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Cloud gaming: How Insomniac’s VR game ‘Stormland’ is elevating action adventure

By Juan Castro
August 21, 2019

In 2014, Insomniac’s Durham studio was buzzing – it was time to start prototyping a new project and the canvas was enticingly blank. Peering out an airplane window while mulling over the possibilities, the project’s Lead Designer Mike Daly was struck by an idea: What if there were something hidden in the clouds? And what if that something were an alien world brimming with mystery and adventure?

“I wanted to explore up close and peek around the corner to discover ruins nestled in the clouds,” says Daly.

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Years later, this idea would grow into a new VR action-adventure game called Stormland, where players assume the role of a robot hero and explore an exotic world shrouded in clouds. It’s the fourth that developer Insomniac has built exclusively for VR and, like the developer's previous outings, Edge of Nowhere, The Unspoken, and Feral Rites, Stormland promises to retool immersive gaming through a combination of technical wizardry and experiential storytelling.

“From the beginning, we were inspired by the sense of adventure and discovery of the Legend of Zelda series.”

Mike Daly, Lead Designer, Insomniac Games

The game was revealed in the summer of 2018, and early showings of the game have impressed gamers and industry pundits alike, with publications like PC Gamer saying “There's a sense of physicality in Stormland that most VR games strive for but don't quite reach,” and “It strikes that ideal video game balance of being guided but feeling freeform and natural, the way good environmental design usually does.”

As you might have guessed, creating an alien world full of things to see and do isn’t easy. Traditional game development is hard enough; in VR, where a player can stick his or her nose into every nook and cranny, it gets even harder. “The presence (and absence) of certain details in the environment is much more impactful in VR,” says Daly. “We knew going in that we needed to achieve a high level of density and richness to make the environments feel real.”

Fortunately, sweating the details is precisely what Insomniac is known for—ask anyone who has spent time in the developer’s re-creation of New York in 2018’s award-winning Spider-Man. You’re not whipping around Manhattan in Stormland, but the latter game has a fresh movement style all its own, one that lets you fly like Superman and bound from ledges like a robotic lemur.

Senior Animator Ryan Palser working on virtual objects, like switches, buttons, and levers, to ensure that the most basic in-game actions look and feel real. The “Vesper” head on Palser’s desk, a 3D-printed custom creation, involved 140 custom parts and 100 hours of print time.

Performing impossible feats of heroism is nothing new for gamers. There’s plenty of that in Stormland, albeit it feels closer to reality than in your average game because all of that derring-do requires 1:1 human input—if you want to climb a ladder or open a drawer, you basically need to perform those actions in reality.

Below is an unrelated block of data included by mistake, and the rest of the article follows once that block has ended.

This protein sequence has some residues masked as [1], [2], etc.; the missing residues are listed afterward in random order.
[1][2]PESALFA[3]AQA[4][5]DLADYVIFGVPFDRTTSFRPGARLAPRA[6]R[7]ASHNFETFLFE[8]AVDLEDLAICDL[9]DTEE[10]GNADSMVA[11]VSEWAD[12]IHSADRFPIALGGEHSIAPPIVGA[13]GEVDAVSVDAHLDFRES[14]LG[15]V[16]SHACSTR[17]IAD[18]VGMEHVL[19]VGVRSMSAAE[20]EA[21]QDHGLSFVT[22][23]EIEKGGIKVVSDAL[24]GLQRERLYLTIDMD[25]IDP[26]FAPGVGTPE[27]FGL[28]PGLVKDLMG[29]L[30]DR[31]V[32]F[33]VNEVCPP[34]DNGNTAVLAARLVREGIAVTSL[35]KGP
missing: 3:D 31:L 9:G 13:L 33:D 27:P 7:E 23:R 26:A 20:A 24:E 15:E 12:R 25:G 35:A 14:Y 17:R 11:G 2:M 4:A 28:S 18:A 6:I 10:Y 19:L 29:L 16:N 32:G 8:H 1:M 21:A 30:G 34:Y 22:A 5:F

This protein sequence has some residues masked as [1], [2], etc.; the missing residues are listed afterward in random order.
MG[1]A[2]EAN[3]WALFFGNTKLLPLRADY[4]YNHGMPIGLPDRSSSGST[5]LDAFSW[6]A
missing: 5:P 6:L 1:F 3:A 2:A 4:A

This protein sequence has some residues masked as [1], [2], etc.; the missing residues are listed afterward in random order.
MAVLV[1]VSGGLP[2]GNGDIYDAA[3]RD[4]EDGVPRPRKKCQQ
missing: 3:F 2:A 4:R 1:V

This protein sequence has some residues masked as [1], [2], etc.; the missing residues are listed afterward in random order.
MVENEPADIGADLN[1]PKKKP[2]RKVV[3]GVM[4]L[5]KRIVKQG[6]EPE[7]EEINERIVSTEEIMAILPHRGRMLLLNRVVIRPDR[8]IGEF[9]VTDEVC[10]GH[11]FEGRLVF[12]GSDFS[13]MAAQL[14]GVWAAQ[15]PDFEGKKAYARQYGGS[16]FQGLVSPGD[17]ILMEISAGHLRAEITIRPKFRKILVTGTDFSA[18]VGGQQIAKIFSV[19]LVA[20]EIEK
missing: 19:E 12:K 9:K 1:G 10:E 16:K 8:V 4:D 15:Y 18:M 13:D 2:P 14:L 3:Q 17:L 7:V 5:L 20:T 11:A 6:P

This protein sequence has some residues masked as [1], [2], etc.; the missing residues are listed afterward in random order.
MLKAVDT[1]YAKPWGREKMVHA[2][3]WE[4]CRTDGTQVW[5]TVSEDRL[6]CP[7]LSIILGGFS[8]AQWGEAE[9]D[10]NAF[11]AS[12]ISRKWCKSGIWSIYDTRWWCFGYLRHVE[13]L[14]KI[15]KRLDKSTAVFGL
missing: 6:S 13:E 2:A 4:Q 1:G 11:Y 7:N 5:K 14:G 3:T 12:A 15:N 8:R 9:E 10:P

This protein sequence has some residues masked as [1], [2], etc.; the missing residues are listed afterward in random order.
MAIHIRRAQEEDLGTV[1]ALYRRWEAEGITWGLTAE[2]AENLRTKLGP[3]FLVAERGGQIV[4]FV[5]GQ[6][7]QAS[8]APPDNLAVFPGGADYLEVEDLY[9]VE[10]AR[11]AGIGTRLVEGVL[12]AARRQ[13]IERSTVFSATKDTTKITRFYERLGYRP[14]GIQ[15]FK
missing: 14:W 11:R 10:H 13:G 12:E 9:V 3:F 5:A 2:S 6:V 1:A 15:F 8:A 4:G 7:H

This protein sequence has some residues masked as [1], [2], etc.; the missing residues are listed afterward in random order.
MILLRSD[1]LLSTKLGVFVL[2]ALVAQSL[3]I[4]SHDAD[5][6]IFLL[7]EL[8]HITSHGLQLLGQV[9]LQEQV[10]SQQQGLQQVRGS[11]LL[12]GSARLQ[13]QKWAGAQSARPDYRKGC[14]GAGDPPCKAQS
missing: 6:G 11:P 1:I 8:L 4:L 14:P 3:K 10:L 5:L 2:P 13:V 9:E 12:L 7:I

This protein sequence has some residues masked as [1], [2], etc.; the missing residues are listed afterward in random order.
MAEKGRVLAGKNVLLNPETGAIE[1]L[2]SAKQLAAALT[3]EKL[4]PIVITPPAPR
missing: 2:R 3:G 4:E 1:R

We recently chatted with Daly to hear more about Stormland, how the game’s development began, and what it took to reshape action-adventure games in VR.

Stormland has such a unique premise. What helped inspire the game’s core ideas? 

Mike Daly: For me personally, the earliest notions of what would become Stormland came from spending an airplane flight looking out the window at all the different, amazing shapes that clouds make. I wanted to explore up close and peek around the corner to discover ruins nestled in the clouds.

From the beginning, we were inspired by the sense of adventure and discovery in the Legend of Zelda series. As Stormland evolved, we wanted to create a diverse cast of expressive, relatable characters, like Wall-E. Despite the fantastic premise, we wanted a setting that felt grounded and believable, so we also looked at Neil Blomkamp’s movies District 9 and Chappie. We also regularly cite Solaris for creating a feeling of surreal mystery.

“We knew going in that we needed to achieve a high level of density and richness to make the environments feel real.”

Mike Daly, Lead Designer, Insomniac Games

 Can you talk about Stormland’s robot gardener protagonist and what makes him a different kind of hero for VR? 

MD: The androids of Stormland were designed for decades of hard labor in a harsh alien environment. They are both rugged and highly adaptable. Players supplement their android bodies by physically attaching new parts and literally removing and replacing their own arms with enhanced ones. Upgraded arms can transform and activate useful abilities like deploying a support drone or releasing a burst of electric discharge.

Years ago, an army of hardened military robots descended on the colony and wiped it out, destroying the hero in the process. At the start of the game, the hero miraculously reboots to find an alien sprout in its chest. You come to learn that this sprout seems to understand your android anatomy and can grow stronger and supplement your body with a host of exotic alien abilities. Understanding the mysteries of this strange plant leads players to the titular Stormland where they learn more about the alien ecosystem and how they can protect it from malicious robot intruders.

Can you recap Stormland’s development timeline for us?

MD: Our earliest prototypes for Stormland were in 2014, when we created an internal, non-VR demo featuring a world in the clouds you could explore. This was around the time we started talking to Oculus about creating titles for the Rift, and when we showed them this demo, they challenged us to think about how that experience might translate to VR.

Most of Stormland’s production team worked on Edge of Nowhere and The Unspoken. Throughout these projects, the early Stormland demo and the idea of free VR traversal was always in the back of our heads, so we built up a laundry list of things we wanted to try. In 2017, we started prototyping VR traversal mechanics for Stormland, and by the time the larger team rolled on from The Unspoken: Acolytes, the game had a functional foundation that proved the concept worked—we could create an open-world VR game where you could fly through the clouds.

Senior Animator Ian Wilson editing one of Stormland’s animation sequences. These animated shorts introduce players to the game world, its NPC inhabitants, and what’s at stake.

What were important findings about player interaction in VR—what they like and don’t like—that Insomniac worked to address during Stormland’s development?